Containment is a skill used in EMDR therapy. To practice containment, one identifies a container strong enough to hold distressing memories, thoughts, or feelings and imagines putting these into the container to take a break from them. It helps to keep the nervous system from being constantly bombarded by distressing things. Of course, one often has to revisit these things and deal with them on some level, but taking a break is good too. For example, a child may need to contain a trauma memory while at school to better focus on school work. Containment is about acknowledging, stepping back, and taking a break. It also helps one not over-identify with the distressing thought, feeling or memory.
In my early EMDR training, I was taught how to incorporate this skill with adult clients. Later, I integrated play therapy techniques to teach it to children. I teach this to children using puppets to illustrate the concept first. I draw a memory and show how the memory follows the puppet around even when he/she doesn’t want to think of it. Then I have children create their own container. They can draw the container or even make it using boxes and craft materials. I teach the child that this puts them in control of what they want to talk about, think about, and what they want to take a break from. In Tele health sessions, I teach this using the white board function in zoom for them to draw their container (unless they have their own craft and art materials at home).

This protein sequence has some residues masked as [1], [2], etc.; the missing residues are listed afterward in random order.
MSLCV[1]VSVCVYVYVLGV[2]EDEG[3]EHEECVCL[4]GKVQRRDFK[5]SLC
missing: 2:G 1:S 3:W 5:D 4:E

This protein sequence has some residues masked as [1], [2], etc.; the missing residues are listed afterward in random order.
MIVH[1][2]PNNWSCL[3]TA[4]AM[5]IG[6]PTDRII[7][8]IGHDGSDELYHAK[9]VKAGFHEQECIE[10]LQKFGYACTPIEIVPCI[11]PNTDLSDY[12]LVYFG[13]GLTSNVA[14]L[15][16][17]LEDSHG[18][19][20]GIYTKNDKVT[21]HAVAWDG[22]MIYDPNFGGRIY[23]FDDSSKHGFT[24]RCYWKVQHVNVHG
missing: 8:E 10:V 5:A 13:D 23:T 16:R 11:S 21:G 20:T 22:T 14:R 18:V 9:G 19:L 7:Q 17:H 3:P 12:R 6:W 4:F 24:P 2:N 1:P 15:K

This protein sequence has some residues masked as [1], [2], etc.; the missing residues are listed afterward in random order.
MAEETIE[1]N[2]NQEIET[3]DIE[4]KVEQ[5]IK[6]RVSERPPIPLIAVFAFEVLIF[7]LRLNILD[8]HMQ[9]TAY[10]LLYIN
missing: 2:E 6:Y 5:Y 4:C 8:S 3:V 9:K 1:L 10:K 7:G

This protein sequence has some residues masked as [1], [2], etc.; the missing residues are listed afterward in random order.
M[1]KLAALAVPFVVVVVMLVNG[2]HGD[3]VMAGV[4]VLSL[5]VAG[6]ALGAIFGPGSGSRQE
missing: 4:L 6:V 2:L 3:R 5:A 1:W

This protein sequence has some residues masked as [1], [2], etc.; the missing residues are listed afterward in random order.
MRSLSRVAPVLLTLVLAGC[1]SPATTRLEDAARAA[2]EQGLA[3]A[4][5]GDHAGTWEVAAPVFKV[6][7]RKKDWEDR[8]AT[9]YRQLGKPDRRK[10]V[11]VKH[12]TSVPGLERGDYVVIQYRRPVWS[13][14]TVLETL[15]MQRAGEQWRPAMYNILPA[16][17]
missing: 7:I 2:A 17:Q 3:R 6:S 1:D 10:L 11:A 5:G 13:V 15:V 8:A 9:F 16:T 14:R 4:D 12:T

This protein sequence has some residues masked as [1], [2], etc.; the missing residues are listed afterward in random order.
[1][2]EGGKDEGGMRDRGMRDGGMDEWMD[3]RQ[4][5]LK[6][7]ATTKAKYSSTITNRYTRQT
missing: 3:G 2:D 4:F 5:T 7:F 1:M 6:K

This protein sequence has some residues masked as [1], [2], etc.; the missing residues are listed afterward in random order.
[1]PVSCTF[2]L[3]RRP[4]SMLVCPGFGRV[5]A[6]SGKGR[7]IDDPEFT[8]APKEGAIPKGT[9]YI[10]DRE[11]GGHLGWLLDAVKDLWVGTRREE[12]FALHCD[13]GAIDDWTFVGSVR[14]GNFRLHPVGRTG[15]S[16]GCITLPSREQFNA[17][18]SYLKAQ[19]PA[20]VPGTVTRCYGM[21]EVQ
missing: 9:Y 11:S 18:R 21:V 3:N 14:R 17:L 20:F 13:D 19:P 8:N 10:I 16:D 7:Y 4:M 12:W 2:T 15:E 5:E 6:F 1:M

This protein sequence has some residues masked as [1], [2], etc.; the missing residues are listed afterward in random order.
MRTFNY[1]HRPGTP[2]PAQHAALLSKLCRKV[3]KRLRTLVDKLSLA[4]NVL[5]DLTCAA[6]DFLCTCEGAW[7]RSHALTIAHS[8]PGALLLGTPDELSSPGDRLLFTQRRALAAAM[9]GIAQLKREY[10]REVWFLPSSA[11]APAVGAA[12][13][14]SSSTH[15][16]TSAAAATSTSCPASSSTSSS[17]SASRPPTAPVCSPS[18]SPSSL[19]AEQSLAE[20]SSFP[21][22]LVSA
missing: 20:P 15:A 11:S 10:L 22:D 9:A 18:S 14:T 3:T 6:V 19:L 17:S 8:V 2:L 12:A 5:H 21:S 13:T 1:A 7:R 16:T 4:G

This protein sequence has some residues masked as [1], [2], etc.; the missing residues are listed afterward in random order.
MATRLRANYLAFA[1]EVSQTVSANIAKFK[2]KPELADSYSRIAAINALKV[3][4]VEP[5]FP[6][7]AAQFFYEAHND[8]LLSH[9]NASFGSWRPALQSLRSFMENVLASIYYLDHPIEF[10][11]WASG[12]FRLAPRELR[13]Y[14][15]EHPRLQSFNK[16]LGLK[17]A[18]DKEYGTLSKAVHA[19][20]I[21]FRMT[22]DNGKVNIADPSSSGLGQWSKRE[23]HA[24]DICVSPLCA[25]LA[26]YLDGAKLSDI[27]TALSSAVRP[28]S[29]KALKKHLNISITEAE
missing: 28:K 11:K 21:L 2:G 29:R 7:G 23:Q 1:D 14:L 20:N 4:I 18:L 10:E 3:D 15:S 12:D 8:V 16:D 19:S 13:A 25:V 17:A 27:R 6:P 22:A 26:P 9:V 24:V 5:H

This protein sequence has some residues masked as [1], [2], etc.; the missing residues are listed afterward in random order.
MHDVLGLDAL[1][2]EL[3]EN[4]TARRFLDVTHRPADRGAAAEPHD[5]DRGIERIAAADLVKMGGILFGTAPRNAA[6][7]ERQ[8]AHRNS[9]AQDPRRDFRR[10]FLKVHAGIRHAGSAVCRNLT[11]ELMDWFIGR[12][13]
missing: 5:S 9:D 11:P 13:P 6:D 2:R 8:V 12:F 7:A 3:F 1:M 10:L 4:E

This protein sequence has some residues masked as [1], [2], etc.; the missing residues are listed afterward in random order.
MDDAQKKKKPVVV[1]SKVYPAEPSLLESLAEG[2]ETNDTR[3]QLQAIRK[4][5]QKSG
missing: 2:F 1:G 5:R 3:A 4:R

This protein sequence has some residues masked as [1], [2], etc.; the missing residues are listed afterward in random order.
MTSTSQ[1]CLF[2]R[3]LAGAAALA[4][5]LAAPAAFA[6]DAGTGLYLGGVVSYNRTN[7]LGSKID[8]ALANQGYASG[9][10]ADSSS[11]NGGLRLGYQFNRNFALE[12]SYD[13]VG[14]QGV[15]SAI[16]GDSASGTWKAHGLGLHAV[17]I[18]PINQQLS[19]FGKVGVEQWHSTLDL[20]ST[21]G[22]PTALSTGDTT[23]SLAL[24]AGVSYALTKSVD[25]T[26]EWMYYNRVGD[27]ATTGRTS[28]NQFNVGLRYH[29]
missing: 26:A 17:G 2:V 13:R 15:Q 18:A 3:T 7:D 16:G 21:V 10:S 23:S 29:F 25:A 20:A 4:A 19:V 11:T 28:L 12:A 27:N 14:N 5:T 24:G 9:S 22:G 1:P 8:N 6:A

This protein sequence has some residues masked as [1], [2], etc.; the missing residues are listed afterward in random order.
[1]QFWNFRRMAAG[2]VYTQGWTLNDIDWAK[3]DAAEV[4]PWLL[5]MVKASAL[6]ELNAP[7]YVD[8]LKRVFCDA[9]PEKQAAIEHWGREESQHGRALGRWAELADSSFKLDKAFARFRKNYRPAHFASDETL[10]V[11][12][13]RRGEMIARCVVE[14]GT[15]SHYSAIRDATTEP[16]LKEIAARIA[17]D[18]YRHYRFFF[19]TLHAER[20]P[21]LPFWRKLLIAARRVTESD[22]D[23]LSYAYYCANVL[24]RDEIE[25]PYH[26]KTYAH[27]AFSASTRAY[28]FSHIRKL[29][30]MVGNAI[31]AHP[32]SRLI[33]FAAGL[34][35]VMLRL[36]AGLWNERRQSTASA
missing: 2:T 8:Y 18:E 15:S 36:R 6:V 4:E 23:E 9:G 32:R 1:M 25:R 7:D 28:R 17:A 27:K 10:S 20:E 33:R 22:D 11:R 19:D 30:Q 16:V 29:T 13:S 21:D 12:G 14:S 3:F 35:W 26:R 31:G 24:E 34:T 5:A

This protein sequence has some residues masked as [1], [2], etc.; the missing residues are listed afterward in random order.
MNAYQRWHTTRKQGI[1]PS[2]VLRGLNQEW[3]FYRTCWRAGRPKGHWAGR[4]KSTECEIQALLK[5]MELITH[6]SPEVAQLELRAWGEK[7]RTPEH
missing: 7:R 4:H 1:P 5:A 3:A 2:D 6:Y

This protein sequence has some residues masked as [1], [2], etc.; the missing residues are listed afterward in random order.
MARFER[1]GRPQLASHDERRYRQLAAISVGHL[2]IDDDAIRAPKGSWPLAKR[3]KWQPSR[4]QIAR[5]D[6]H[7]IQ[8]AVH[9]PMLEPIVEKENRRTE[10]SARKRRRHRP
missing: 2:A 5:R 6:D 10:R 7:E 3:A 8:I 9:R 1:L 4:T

If the skill doesn’t seem to be working, invite the child to make the container stronger. This can be done by incorporating guards, locks, chains, magical spells… get creative! The stronger the container feels in the child’s mind, the more effective the skill will be.
I have even had children draw their container, or take a photo of a box container they made. The child can then carry the small photo or drawing with them to school (or anywhere!) to remember the skill.
For more information on EMDR therapy, check out EMDRIA.org.